Counterpoint: Why Using Phones On Planes Is Still Stupid

A few weeks ago, we ran this post asking if we could actually use our phones on planes safely now. It seemed like common sense at the time, but let's hear a counterpoint from a real-life pilot who explains why it's still a stupid idea.

Our pilot, who prefers to remain anonymous, wrote in with this to say:

Firstly I would like to say that all of the bellow is based on first person experiences as I am registered Pilot in Australia.

I quite enjoy reading articles on your website Gizmodo however from time to time I find myself reading articles such as the one mentioned which not only frustrate but infuriate me. Whilst it may be true that many countries in the world no longer require that passengers deactivate their electronic devices during take off and landing I am led to believe that some pilots in those countries still request that this happens.

Why would a Pilot request something of the passengers that is not required? From my experience when a passenger has had a mobile phone turned on during flight (especially during the most critical stages of flight, i.e. takeoff and landing) the phone can interfere with the communications system on the aircraft and also with some of the instrumentation system used to approach a runway during poor weather conditions. Yet the article mentioned specifically sites studies which have shown that this is not the case. So why do I bring your attention to this?

There are some instruments in aircraft which still rely on the pilot to recognise audio "tones". These tones are similar to that which you would hear through nearby speakers should a mobile phone be attempting to connect to an older 2G network. I am sure that would be familiar with this occurrence from having your phone next to the car radio? This interference can and does confuse pilots and requires extra thought process on the pilots behalf to identify, diagnose, solve, and act on the occurrence. During the critical stages of flight where a pilots workload is as much as 20 times that of conventional flight I am sure that you can understand this can consume much of the Pilot's time. Should this take up too much of the pilots time and they cannot complete other checks before landing then it is most likely that the Pilot will be required to perform a "Go-Arround". This is where the Pilot is required (when on final approach) to abort the landing, increase speed, climb to a safe altitude , and re-attempt the landing. This action on a commercial flight can cost the airline anywhere from $5000 to $20,000 (depending on the size and type of aircraft), all because your journalist decided to be a "rebel" and prove a point.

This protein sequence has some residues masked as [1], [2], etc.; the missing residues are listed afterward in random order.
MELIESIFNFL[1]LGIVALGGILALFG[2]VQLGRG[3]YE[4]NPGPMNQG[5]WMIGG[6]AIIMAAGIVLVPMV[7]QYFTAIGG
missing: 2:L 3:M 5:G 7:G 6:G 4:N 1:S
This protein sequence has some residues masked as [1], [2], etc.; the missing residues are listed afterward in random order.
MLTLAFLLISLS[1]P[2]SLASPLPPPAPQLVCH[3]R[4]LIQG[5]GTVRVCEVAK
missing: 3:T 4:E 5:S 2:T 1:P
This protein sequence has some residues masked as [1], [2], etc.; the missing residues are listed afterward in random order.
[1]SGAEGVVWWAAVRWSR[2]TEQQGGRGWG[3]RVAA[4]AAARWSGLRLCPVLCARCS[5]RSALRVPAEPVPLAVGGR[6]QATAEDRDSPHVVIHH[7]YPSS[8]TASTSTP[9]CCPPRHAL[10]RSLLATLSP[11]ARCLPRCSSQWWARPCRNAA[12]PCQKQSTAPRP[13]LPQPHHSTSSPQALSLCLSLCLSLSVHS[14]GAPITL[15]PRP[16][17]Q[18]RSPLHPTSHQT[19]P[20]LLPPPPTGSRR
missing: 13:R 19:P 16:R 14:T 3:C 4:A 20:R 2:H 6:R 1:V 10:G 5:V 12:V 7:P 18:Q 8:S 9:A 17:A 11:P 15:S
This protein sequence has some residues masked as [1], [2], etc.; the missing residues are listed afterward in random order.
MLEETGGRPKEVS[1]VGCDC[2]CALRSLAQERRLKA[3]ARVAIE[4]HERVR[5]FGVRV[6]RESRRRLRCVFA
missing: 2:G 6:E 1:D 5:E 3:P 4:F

It is safe to say that I have not outlined all of the reasons to which I disagree with this article, including things such as passenger response times in emergency situations, and the sensitivity of the ILS equipments, and not to mention "Aviation Law" (to which I would like to point out that the relevant authorities can arrest, detain, fine, and create a criminal record for your journalist just because of this one article).

As the editor I would assume that you would have more sense than to let one of your journalists post an article which clearly insights rebellion against laws that are designed for safety.

Sincerely,

Your local Pilot.

Still thinking about using your phone on a plane? Thanks for writing in, Pilot.


Comments

    The article ran by Giz was an opinion piece, which allows it to be totally biased and poorly presented or researched. In other words poor journalism.

    A quick search on the other side of the argument shows some evidence that PEDs can and have interfered with flights. This is one such article (there are many) http://www.aviationtoday.com/av/issue/columns/System-Design-PED-Situation-on-Aircraft_77718.html#.UODPpXq4aUk

    What's interesting is that it cites research taken by NASA from first hand experiences from pilots. These pilots have reported instances of PEDs interfering with flight systems. There is one pilot who actually took the time to have ask for the PED to be turned off, then on then off again to verify that it was the PED that was causing the disruption.

    PEDs may not have made an airplane crash but can make the pilots life and job harder.

      Regardless of whether its declared an 'opinion' piece or not, an average user could take that as not being an 'opinion' but fact. While this is drawing a long bow, its not unheard of.

      Keep in mind that just because a piece is an 'opinion' and you are entitled TO that opinion, you are in a public forum and be still held legally (albeit indirectly) accountable for the information you provide. If you are advising to break a law (because you think its silly - I'm a Network Engineer that works with 2G/3G/4G radio equipment and the pilot does make a valid point) then you can be held accountable for that information.

    There is an even more complelling reason not to use your mobile on a plane. If you happen to be sitting next to me I will insert it into one of your orifices, probably not your mouth, as I would be busy slapping that at the same time.

      You receive a +1 and an up vote from me, now if only we can make the same excuse for not using a mobile phone on buses and trains.